Warming and Chronic High Nutrient Manipulations Yield Differing Legacy Effects on the Soil Microbial Community and Nutrient Pools in the Low Arctic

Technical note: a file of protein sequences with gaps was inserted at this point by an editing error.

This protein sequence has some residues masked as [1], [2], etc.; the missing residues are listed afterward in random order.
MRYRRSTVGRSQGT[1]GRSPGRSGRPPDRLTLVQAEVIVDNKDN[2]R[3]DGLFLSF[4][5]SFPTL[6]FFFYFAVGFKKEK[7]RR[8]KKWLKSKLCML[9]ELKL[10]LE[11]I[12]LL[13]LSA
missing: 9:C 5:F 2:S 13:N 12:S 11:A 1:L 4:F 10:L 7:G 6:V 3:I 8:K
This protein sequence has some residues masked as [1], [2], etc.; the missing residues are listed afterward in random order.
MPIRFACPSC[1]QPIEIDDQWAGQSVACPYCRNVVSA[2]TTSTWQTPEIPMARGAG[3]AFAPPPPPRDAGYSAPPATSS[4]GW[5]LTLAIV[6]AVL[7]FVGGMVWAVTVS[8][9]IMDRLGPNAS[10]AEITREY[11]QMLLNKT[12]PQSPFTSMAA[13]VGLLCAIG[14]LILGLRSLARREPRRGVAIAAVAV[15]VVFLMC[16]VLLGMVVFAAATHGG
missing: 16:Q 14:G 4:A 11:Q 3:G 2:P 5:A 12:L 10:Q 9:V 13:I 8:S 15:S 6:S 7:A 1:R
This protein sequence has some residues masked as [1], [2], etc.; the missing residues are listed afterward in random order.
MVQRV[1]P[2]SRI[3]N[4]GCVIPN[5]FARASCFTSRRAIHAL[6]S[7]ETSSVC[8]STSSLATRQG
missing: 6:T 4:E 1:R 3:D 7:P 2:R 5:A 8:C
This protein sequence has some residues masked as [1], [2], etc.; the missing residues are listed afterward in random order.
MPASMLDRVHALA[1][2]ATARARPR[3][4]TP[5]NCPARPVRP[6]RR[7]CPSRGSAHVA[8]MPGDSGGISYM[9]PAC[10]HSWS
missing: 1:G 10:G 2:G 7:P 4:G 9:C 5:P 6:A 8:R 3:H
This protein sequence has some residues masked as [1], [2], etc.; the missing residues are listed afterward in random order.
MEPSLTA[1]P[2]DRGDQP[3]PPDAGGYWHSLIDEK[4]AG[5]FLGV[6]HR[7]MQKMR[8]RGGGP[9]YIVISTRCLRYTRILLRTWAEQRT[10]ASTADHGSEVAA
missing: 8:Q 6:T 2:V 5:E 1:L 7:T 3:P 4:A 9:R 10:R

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Climate warming is predicted to increase summer air temperatures in the Arctic, warming soils and enhancing microbial decomposition of soil organic matter. Given the size of the soil carbon stores in the Arctic, even a fraction of its release as CO2 to the atmosphere could result in a positive feedback to climate warming. Fertilizers have been used in the past to quickly increase soil solution nutrients pools to mimic predicted concentrations under climate warming. However, because it may have inadvertent affects on the soil microbial community, fertilizer-induced patterns in microbial decomposition may be unrealistic. This study aimed to better understand the proposed mechanism of enhanced microbial decomposition under nutrient addition and warming treatments to discern whether warming alone is enough to stimulate enhanced microbial decomposition, or if nutrients in excess (i.e. chronic high nutrient additions) are necessary to yield such a response. I investigated the impacts of 10 years of greenhouse summer warming, chronic low nutrient factorial addition (5 g N and 1g P m-2 year-1, respectively), and chronic high nutrient factorial addition (10 g N and 5g P m-2 year-1, respectively) treatments on a mesic birch hummock tundra ecosystem near Daring Lake, NWT, Canada. Soil microbial nutrient pools, soil solution nutrient pools, and microbial community structure were measured in the upper organic, lower organic, and uppermost mineral soil depth intervals of all treatment plots in Spring 2014. Interestingly, the low nutrient additions did not yield any significant trends, yet the warming treatment increased soil bacterial richness suggesting a legacy effect of warming from the previous summers. Enhanced microbial nutrient uptake occurred only in the high nutrient addition treatments, and did not significantly alter soil carbon at least within the ten year period of this experiment. Together, these results and the absence of significant impacts of the low nutrient and greenhouse warming treatments suggests that nutrient and carbon cycling in these low arctic soils may be resilient against climate warming, at least over the initial decades.